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Questions for those who use "off the farm" services for breeding/foaling etc.

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  • Questions for those who use "off the farm" services for breeding/foaling etc.

    If you send your mare to facility for breeding and/or foaling I would love your input.

    Why do you make that choice specifically and what services do you like from the facility? What are the pros/cons?

    We have foaled some mares on a very limited basis for clients but have not jumped in full force. Mostly because our primary focus in the past was the TB business so breeding was almost never in the cards as even our personal mares were sent away to be bred.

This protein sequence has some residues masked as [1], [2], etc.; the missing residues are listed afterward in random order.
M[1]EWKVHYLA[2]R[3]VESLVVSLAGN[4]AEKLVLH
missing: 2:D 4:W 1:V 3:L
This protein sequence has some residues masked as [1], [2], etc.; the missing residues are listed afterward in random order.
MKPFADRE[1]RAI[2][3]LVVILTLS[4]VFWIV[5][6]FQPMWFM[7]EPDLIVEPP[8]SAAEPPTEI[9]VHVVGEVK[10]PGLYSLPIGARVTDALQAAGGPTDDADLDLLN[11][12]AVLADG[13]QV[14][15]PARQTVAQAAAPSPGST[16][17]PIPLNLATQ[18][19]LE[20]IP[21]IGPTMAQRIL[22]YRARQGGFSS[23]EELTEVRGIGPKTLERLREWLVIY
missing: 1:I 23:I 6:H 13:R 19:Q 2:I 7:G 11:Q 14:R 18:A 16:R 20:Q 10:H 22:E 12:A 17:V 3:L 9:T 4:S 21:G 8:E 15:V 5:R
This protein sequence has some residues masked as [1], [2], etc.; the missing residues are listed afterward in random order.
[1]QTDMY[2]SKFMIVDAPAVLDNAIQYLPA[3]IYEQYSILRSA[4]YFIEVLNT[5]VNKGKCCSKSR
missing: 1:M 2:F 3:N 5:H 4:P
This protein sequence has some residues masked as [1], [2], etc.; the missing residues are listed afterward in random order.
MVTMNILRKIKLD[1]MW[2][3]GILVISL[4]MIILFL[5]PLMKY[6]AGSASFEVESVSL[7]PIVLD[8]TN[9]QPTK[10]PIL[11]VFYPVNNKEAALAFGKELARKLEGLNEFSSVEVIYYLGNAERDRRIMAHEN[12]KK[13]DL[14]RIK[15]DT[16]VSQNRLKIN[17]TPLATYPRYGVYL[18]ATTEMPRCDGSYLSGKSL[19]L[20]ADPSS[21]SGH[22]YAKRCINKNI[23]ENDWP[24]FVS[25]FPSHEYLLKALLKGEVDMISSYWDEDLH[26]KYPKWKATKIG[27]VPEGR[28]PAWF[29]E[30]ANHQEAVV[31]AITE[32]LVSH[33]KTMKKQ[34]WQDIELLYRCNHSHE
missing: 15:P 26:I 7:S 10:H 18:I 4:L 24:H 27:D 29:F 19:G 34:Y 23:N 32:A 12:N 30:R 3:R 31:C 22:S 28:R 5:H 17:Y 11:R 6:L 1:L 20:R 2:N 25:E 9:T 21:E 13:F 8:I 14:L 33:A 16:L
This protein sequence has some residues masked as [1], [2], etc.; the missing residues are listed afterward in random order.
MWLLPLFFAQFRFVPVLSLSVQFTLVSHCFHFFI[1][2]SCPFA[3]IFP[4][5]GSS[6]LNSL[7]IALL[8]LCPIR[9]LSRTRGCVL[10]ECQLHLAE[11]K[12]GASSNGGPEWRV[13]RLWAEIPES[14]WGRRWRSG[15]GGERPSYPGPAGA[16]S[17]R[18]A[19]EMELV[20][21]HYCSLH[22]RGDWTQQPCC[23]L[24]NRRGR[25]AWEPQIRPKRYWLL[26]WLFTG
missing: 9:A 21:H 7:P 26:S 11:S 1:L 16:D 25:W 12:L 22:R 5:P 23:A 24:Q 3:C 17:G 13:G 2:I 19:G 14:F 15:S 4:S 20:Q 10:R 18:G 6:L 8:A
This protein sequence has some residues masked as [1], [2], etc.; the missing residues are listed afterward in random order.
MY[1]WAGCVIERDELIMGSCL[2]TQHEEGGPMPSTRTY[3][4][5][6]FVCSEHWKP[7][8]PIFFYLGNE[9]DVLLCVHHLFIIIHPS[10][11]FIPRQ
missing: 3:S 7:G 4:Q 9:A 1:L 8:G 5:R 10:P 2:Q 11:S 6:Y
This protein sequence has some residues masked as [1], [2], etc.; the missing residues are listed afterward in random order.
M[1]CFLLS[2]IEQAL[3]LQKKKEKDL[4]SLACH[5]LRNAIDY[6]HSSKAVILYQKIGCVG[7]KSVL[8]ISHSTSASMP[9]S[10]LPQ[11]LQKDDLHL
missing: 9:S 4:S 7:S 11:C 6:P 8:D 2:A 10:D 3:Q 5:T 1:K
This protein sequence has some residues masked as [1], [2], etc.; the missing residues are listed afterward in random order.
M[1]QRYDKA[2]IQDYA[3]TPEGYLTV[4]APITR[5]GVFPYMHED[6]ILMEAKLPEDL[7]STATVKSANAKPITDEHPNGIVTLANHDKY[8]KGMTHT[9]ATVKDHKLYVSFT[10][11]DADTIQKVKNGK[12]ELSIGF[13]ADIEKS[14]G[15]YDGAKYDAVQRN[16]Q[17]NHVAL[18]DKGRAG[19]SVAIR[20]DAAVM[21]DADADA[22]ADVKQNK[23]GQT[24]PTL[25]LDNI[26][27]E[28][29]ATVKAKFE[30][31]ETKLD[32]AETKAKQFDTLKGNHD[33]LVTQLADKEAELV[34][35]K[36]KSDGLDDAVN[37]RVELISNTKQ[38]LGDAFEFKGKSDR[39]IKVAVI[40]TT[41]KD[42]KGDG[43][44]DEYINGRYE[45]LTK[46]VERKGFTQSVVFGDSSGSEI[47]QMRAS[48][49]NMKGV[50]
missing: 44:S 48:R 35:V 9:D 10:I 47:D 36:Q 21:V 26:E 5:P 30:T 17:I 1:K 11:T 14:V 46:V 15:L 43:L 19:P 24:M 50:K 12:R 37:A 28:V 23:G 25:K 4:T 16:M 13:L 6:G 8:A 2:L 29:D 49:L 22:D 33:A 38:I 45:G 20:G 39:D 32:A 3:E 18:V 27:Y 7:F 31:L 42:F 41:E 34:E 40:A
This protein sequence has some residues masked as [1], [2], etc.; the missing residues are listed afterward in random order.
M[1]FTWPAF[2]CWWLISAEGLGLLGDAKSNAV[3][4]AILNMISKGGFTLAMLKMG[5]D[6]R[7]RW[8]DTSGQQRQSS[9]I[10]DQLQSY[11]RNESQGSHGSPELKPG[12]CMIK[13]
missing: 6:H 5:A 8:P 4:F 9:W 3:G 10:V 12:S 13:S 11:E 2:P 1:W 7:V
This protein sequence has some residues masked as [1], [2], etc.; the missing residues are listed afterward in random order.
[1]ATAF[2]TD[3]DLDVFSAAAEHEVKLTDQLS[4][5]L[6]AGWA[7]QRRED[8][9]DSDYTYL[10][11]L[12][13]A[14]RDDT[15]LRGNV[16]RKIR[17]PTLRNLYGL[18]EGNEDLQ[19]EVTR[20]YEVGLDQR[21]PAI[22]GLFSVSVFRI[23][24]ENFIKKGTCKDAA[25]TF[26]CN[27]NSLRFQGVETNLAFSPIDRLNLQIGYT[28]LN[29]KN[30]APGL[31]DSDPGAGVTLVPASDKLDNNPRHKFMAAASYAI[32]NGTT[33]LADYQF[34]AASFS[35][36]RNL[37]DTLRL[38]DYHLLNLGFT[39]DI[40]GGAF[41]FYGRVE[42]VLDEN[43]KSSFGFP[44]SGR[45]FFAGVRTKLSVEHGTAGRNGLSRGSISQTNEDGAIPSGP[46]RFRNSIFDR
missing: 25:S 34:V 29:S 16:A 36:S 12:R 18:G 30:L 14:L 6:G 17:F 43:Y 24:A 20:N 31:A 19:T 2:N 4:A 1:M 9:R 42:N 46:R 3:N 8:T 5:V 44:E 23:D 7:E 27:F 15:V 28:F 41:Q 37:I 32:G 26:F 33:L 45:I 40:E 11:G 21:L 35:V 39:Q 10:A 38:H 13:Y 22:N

Of course I have bred many mares for clients over the years but have traditionally been ambulatory etc.

    Because my DH and I both enjoy the work, we are considering expanding a bit and offering broodmare services - breeding ( cooled and frozen) and possibly ET if we are able to develop a demand for it. I think having mares on site makes it so much easier to do a great job. Not to mention it's so efficient to not have to drive, to have good help available at all times and to be able to offer a quiet environment at all times.
    We are not interested in standing stallions, we would do mares only and we would not do any other vet work unless it was needed by the mares under our care i.e. no other horses hauling in for other vet services.